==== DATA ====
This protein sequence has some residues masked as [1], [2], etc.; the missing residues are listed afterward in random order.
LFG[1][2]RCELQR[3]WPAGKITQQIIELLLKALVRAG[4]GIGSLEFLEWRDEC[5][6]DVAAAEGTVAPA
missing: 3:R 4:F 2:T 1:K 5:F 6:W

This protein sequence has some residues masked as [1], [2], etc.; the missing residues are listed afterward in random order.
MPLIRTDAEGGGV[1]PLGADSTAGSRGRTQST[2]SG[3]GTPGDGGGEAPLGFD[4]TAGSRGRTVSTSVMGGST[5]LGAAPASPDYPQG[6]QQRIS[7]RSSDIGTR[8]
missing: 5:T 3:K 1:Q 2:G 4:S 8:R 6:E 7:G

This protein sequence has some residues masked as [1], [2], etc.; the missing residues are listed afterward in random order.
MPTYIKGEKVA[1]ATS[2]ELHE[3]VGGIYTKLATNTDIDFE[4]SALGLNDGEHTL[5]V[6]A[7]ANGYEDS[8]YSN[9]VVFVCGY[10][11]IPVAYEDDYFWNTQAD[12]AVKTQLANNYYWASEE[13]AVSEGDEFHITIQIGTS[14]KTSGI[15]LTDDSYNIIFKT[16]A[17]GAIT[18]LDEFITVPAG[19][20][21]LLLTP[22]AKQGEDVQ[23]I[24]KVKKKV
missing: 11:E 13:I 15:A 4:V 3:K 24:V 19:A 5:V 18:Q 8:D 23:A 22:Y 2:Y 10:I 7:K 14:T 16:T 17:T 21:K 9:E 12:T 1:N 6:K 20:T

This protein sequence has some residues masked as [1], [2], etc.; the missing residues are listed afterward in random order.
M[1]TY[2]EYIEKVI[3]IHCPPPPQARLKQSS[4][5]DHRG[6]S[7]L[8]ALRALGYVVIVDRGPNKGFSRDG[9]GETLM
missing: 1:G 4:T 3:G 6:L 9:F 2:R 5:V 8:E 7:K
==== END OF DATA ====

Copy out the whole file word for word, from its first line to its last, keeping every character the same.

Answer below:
This protein sequence has some residues masked as [1], [2], etc.; the missing residues are listed afterward in random order.
LFG[1][2]RCELQR[3]WPAGKITQQIIELLLKALVRAG[4]GIGSLEFLEWRDEC[5][6]DVAAAEGTVAPA
missing: 3:R 4:F 2:T 1:K 5:F 6:W

This protein sequence has some residues masked as [1], [2], etc.; the missing residues are listed afterward in random order.
MPLIRTDAEGGGV[1]PLGADSTAGSRGRTQST[2]SG[3]GTPGDGGGEAPLGFD[4]TAGSRGRTVSTSVMGGST[5]LGAAPASPDYPQG[6]QQRIS[7]RSSDIGTR[8]
missing: 5:T 3:K 1:Q 2:G 4:S 8:R 6:E 7:G

This protein sequence has some residues masked as [1], [2], etc.; the missing residues are listed afterward in random order.
MPTYIKGEKVA[1]ATS[2]ELHE[3]VGGIYTKLATNTDIDFE[4]SALGLNDGEHTL[5]V[6]A[7]ANGYEDS[8]YSN[9]VVFVCGY[10][11]IPVAYEDDYFWNTQAD[12]AVKTQLANNYYWASEE[13]AVSEGDEFHITIQIGTS[14]KTSGI[15]LTDDSYNIIFKT[16]A[17]GAIT[18]LDEFITVPAG[19][20][21]LLLTP[22]AKQGEDVQ[23]I[24]KVKKKV
missing: 11:E 13:I 15:A 4:V 3:K 24:V 19:A 5:V 18:Q 8:D 23:A 22:Y 2:Y 10:I 7:K 14:T 16:T 17:T 21:K 9:E 12:T 1:N 6:K 20:T

This protein sequence has some residues masked as [1], [2], etc.; the missing residues are listed afterward in random order.
M[1]TY[2]EYIEKVI[3]IHCPPPPQARLKQSS[4][5]DHRG[6]S[7]L[8]ALRALGYVVIVDRGPNKGFSRDG[9]GETLM
missing: 1:G 4:T 3:G 6:L 9:F 2:R 5:V 8:E 7:K